Human relationships are still missing from fisheries management models

Social relationships are rarely included in the bioeconomic models that are widely used to guide fisheries management. A new study using the Mexican Humboldt squid fishery as a case, shows a way forward. Photo: T. Frawley

Bioeconomic models guiding small-scale fisheries development programmes exclude important interactions between fishers, traders and consumers. This may increase existing inequalities

Story highlights

  • Social relationships between fishery users can alter individual responses to climate change-induced changes to fisheries
  • Predictions of a social-ecological model that includes these relationship dynamics substantially improves accuracy in predicting fishery outcomes compared to a simple bioeconomic model
  • Current fishery development programs that rely on bioeconomic models may actually increase income inequality between fishers and traders

COMPLEX RELATIONSHIPS: Climate change is set to seriously impact small-scale fisheries, altering the abundance and distribution of many species that are crucial to the livelihoods of millions around the world.

How fishers can respond and adapt to these changes is often determined by a complex web of social relationships between fishers, traders and various users and consumers.

But despite this, these social relationships are rarely included in the predictive bioeconomic models that are widely used to guide fisheries management.

What are the consquences of this?

Improved accuracy to predict outcomes

In a paper published in Regional Environmental Change, a team of international researchers led by former centre researcher Laura Elsler compare the predictions of a bioeconomic fishery model with those of a social-ecological model that incorporates the dynamics of cooperative relationships between fish traders.

The study, which uses the empirical case study of the Mexican Humboldt squid fishery, shows that a social-ecological model that includes these complex relationship dynamics substantially improves accuracy in predicting fishery outcomes.

Individual action and impacts on individuals are often the primary focus of economic analyses informing the formal management of small-scale fisheries, dismissing relevant social relationships.

Laura Elsler, lead author

Interactions that are both good and bad

Mexico’s Humboldt squid fishery has had a significant and well-documented response to recent changes in environmental and climate trajectories, including changes in fishers’ prices, catch volumes and landing locations.

Social relationships play a large role in navigating this. Relationships between traders can help create economic buffers for fishers. For instance, traders might buy fish that they did not demand but be able to sell it to another trader. This higher flexibility to catch what is available can increase fisher income.

However, social relations may also negatively affect welfare outcomes. Traders can act as gatekeepers to global markets, provide fishing permits, equipment, or loans. These interactions can create dependencies and reduce fishers’ ability to negotiate competitive prices.

Cooperation amongst traders also can reduce market competition and enable them to fix fish prices to below market value, leading to lower fisher income. Thus, social relationships can be important determinants of welfare outcomes in fisheries.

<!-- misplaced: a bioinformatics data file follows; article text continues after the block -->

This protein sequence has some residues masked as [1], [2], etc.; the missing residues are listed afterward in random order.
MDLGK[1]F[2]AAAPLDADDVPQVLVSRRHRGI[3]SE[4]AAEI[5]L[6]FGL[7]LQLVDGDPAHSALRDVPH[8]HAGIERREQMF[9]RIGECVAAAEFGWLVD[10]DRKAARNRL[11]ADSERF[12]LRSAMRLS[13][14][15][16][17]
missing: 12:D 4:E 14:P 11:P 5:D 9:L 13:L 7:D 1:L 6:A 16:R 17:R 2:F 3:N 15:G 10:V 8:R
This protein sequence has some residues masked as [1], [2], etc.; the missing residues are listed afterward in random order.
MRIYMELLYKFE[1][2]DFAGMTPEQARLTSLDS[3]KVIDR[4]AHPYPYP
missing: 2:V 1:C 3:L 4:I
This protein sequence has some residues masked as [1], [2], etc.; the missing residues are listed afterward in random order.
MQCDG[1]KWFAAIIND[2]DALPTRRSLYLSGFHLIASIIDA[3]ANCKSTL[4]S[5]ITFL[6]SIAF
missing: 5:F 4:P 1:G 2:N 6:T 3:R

Bridging the disconnect

A disconnect between reality and its model representation can even trigger adverse consequences.

The study shows that a major fishery development programme that is supported by predictions from the simple bioeconomic model and seeks to increase fishers' income through increasing domestic market demand, may actually increase income inequality between fishers and traders.

“Our findings highlight the urgent need to rethink fisheries management models in the context of small-scale fisheries and climate change to encompass social relationship dynamics,” conclude the authors.


The analysis investigated changes in social relationships of those involved in the small-scale fishery in response to climate change, focusing in particular on the impacts of climate-driven migration of target species on trade relationships. The authors developed a suite of three dynamic models of the squid fishery.

To arrive at generalizable insights, previous knowledge from other case studies and theory were combined and contextualized within the Humboldt squid fishery.

Model assumptions were derived from a combination of literature review, co-authors’ expert knowledge, and in-depth expert interviews. Experts were identified through publications, analysis of policy narratives, and recom-mendations from interviewees, i.e., snowball sampling.

The baseline model was a bioeconomic model of a type often used in real strategic fisheries management. The environmental driver model incorporates climate change impacts (proxied by sea surface temperature anomalies) on the squid population to the bioeconomic model. This paper’s novelty is the social-ecological model, which includes social relationship dynamics in response to changes in the fishery, particularly changes in trader’s cooperation driven by squid response to climate change.

Link to publication

Published: 2021-03-26

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